Reproduction of the "Great S-spiral frieze" fresco
By Emile Gilliéron père, 1911 or early 1912.
Late Helladic III
ca. 1400–1200 B.C.
watercolor on paper
Overall: 36 x 26 1/2 in. (91.4 x 67.3 cm)
Dodge Fund, 1912
On view at The Met Fifth Avenue in Gallery 171
Excavated 1884 west of the Great Forecourt of the Tiryns palace.
Ornamental spiral friezes have a long history in Minoan art. The version seen here with alternating up-and-down spirals and fan-shaped papyrus lotus blossoms became the favored ornate band frieze used to decorate most of the Mycenaean palaces. It has been suggested that the wide distribution of such a complicated pattern supports the idea of a traveling guild of fresco painters operating on the Mycenaean mainland. E. Gillieron, pere was hired in 1910-1912 by the Germans excavating at Tiryns to assist with the reconstruction of the many fresco fragments found at the site.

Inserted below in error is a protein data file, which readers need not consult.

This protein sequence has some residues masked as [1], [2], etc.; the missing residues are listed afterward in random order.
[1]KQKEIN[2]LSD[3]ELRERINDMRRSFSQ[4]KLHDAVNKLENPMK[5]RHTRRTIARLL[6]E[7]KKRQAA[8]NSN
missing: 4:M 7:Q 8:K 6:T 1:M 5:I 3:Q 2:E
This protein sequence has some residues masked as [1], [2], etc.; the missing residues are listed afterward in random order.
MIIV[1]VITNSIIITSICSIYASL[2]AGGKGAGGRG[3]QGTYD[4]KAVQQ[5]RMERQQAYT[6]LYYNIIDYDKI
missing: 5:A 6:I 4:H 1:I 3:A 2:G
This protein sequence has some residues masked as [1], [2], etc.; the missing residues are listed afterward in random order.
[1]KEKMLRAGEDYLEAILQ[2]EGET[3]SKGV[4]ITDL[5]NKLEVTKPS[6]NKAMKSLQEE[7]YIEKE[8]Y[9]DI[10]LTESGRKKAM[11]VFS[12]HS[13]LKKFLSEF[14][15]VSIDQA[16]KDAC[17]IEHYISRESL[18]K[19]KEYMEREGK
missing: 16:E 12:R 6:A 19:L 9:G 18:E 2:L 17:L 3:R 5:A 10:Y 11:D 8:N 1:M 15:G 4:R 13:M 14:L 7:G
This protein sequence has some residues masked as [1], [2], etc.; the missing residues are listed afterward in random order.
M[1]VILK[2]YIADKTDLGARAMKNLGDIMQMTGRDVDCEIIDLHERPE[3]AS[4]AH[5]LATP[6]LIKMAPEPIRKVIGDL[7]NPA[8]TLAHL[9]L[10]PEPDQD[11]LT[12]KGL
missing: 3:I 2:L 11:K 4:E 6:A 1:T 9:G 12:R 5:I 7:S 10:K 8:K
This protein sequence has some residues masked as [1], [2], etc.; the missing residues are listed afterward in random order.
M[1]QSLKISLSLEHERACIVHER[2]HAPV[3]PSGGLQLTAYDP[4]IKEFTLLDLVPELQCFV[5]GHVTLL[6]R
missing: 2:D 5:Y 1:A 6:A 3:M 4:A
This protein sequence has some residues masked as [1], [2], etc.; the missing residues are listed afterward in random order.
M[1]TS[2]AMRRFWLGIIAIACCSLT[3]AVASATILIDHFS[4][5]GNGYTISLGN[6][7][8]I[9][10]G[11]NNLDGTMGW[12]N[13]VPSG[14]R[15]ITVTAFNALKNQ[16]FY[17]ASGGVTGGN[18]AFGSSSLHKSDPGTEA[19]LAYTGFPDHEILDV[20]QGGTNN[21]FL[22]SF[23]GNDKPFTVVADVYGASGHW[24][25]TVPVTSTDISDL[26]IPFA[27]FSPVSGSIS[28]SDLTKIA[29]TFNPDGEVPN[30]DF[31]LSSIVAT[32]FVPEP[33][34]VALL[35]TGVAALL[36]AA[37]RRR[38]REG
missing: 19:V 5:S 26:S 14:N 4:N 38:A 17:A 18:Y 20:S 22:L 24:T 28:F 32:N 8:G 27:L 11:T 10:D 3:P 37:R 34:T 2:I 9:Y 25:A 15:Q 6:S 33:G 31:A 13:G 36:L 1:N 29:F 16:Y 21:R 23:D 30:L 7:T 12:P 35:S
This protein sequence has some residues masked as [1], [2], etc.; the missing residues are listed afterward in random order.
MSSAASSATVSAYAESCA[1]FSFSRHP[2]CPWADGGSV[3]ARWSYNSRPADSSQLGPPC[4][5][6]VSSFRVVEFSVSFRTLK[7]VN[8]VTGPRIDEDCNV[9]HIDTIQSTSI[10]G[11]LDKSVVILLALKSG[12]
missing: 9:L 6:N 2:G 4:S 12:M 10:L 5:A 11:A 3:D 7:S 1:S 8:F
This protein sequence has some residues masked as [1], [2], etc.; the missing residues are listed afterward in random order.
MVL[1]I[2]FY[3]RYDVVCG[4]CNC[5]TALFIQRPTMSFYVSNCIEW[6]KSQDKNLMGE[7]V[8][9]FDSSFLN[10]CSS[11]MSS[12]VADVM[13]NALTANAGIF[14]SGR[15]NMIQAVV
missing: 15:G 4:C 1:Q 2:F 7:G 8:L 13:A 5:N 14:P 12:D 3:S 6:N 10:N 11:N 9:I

The original is in the National Archaeological Museum, Athens.
Schliemann, Heinrich. 1885. Tiryns: The Prehistoric Palace of the Kings of Tiryn. pp. 298-300, pl. V, VII, New York: Charles Scribner's Sons.
Schuchardt, Karl. 1891. Schliemanns' Excavations: An Archaeological and Historical Study. pp. 118-9, London: MacMillan.
Richter, Gisela M. A. 1912. "Reproductions of Minoan Frescoes." Bulletin of the Metropolitan Museum of Art, 7(12): p. 117.
Richter, Gisela M. A. 1927. Handbook of the Classical Collection. p. 33, New York: The Metropolitan Museum of Art.
Evans, Arthur J. 1935. The Palace of Minos: A Comparative Account of the Successive Stages of the Early Cretan Civilization as Illustrated by the Discoveries at Knossos, Vol. 4 Pt. 2. pp. 874-6, London: Macmillan & Co.